After waking up early to deliver the news as the morning anchor for cable channel NY1, Pat Kiernan is waiting on the L train, making his way home to Brooklyn. Amid some traffic noise and a busy schedule, he finds time to talk with PRSA ahead of the Silver Anvil Awards at New York City’s AXA Equitable Center on June 8.
The award-winning news anchor and actor will serve as the host for the evening, presenting awards to “the best of the best in public relations.”
Here, the TV personality — known for his “In the Papers” feature humorously summarizing the New York daily newspapers — talks about engaging an audience, storytelling, the newsgathering process and work-life balance.
You began your news career in 1988 and have been an on-air personality since the early 1990s. What is the most important thing you’ve learned about engaging an audience from your work as a news anchor and acting in TV shows and films?
It comes down to telling a story and then putting it together in a way that’s compelling. By definition — in any news story or any story you want to tell in any environment — there are always details that you think you should include, you want to include or you might possibly include, but there’s never time for all of them. And if you try to include all of them, you’re not going to hold the attention of your audience. Inputting what you should include and leaving out the things that you shouldn’t include is really the art of storytelling.
In addition to delivering the news each day, you also recently wrote a children’s book, “Good Morning, City.” What do you think are the elements of telling a compelling story?
Well, I’ll tell you one lesson from the book — and children’s book authors have to be ridiculously disciplined with this — is that I had 153 words to tell my story. [Laughs.]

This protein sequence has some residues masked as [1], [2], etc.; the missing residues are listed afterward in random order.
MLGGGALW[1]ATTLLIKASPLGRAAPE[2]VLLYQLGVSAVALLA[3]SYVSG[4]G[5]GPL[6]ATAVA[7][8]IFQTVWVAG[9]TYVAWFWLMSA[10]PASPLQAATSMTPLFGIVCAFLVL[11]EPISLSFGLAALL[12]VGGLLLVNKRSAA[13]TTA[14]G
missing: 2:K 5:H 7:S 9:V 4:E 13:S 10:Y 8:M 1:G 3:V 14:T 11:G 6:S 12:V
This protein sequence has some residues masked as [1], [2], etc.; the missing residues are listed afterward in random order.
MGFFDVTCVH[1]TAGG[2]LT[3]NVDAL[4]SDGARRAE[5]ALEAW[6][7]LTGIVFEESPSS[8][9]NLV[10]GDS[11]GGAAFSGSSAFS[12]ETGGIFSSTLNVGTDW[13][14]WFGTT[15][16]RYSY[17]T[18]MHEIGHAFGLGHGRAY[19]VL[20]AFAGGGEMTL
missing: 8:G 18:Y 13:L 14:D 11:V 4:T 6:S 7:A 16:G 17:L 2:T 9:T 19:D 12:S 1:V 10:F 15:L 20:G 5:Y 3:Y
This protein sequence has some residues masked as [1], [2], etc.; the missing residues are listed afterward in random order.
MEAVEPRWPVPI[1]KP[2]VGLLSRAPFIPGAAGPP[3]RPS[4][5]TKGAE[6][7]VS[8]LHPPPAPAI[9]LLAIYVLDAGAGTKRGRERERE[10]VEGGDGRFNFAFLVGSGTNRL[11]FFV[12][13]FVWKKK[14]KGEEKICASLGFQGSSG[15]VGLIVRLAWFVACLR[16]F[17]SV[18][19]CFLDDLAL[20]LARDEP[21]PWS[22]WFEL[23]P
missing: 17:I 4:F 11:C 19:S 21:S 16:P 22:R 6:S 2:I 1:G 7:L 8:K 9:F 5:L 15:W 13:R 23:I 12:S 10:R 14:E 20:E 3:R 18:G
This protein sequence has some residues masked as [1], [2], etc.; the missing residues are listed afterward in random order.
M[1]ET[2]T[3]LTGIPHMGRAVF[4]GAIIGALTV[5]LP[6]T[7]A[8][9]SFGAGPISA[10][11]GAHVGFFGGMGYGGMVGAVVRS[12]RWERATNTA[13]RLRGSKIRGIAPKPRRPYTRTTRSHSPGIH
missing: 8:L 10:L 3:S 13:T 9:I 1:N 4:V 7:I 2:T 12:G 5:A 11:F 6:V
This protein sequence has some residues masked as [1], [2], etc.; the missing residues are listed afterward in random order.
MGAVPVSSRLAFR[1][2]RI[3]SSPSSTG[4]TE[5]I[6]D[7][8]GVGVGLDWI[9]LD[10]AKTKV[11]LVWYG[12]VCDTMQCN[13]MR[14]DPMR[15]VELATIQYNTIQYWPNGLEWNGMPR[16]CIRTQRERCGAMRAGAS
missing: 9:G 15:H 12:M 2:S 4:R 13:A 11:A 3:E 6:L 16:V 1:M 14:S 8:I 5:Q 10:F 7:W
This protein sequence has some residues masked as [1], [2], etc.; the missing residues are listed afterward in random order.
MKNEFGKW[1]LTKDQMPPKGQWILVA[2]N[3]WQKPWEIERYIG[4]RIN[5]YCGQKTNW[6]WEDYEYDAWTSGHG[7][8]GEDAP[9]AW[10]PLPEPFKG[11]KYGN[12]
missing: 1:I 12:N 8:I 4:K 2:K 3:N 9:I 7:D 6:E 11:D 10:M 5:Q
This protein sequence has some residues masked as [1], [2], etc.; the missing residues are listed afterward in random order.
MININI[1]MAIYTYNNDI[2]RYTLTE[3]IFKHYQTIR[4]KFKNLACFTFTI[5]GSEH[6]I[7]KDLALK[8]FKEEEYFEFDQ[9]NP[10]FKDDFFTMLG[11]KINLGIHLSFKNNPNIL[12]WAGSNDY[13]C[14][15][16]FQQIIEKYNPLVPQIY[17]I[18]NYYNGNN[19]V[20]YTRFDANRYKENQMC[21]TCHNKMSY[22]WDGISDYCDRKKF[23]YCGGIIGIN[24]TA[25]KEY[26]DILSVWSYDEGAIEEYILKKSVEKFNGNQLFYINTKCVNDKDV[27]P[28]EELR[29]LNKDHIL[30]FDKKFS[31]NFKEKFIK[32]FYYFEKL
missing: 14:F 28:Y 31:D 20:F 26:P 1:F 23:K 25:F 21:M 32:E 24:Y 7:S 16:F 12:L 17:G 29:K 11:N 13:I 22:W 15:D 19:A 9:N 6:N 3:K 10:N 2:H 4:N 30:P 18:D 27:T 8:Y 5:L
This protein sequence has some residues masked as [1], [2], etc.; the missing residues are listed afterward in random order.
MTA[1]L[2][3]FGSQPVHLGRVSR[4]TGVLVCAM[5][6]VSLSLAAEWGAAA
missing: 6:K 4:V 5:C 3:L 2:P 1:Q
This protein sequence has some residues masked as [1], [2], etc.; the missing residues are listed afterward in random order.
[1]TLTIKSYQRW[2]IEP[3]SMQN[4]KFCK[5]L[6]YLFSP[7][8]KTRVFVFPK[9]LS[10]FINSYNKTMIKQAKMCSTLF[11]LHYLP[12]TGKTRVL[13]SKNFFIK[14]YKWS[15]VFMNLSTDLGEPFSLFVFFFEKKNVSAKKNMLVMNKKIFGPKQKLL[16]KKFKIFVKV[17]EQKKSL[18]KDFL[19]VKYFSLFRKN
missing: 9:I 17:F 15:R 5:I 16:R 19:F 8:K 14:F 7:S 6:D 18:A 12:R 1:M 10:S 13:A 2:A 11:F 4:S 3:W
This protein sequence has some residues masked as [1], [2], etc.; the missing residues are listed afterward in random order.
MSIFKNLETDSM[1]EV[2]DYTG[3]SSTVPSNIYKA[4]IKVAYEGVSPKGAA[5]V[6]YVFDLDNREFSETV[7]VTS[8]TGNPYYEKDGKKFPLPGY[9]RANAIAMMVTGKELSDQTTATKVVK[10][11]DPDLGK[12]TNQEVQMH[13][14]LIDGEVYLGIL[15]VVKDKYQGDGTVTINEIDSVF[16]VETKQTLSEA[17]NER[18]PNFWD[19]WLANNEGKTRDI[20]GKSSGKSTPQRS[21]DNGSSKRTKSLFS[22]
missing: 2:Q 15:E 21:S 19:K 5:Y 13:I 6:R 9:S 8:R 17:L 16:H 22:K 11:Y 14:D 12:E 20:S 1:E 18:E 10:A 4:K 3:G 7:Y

Probably if I told the publisher that I needed 200 words, they would’ve found room for 200 words, but it’s a children’s book — again, they didn’t impose 153 words on me but that’s what it came out to and that was kind of the right length for that.
I think there’s a lesson in that: You can be efficient when you’re forced to be efficient. And the other lesson in that is: Know your audience. The children’s book audience wants 150 words, the Time magazine reader wants 1,500 and somebody who’s looking for a long-form [piece] might want 15,000 words. It’s up to you as the presenter to understand who your audience is and which of those formats might be appropriate for them.
How have mobile devices, social media and an on-the-go audience with 24/7 access to information changed the newsroom? What are the challenges of having to be “on” all the time and what are some of the challenges of today’s newsgathering process?
A couple of things come to mind in the Twitter world. No. 1 is that all journalism is an oversimplification of something — you can’t tell 100 percent of the story. So you are simplifying and then, by the critics’ view, oversimplifying the story when you condense it to one column or 140 characters.
On the newsgathering side, there are two things that jump to mind. One is this whole infrastructure for PR professionals that used to exist around having distribution lists for your press releases or paying for distribution of your press releases.
Now, Twitter has become this de-facto newswire. It’s the place where United Airlines made its first statement after its PR crisis a few months ago. It’s the place where the City of New York will put out the advisory to cancel school tomorrow. All of those things that used to happen somewhere else now happen first on Twitter and propagate from there.
And then on the consumer side, what does that mean? It means that we are often not breaking the news as we used to.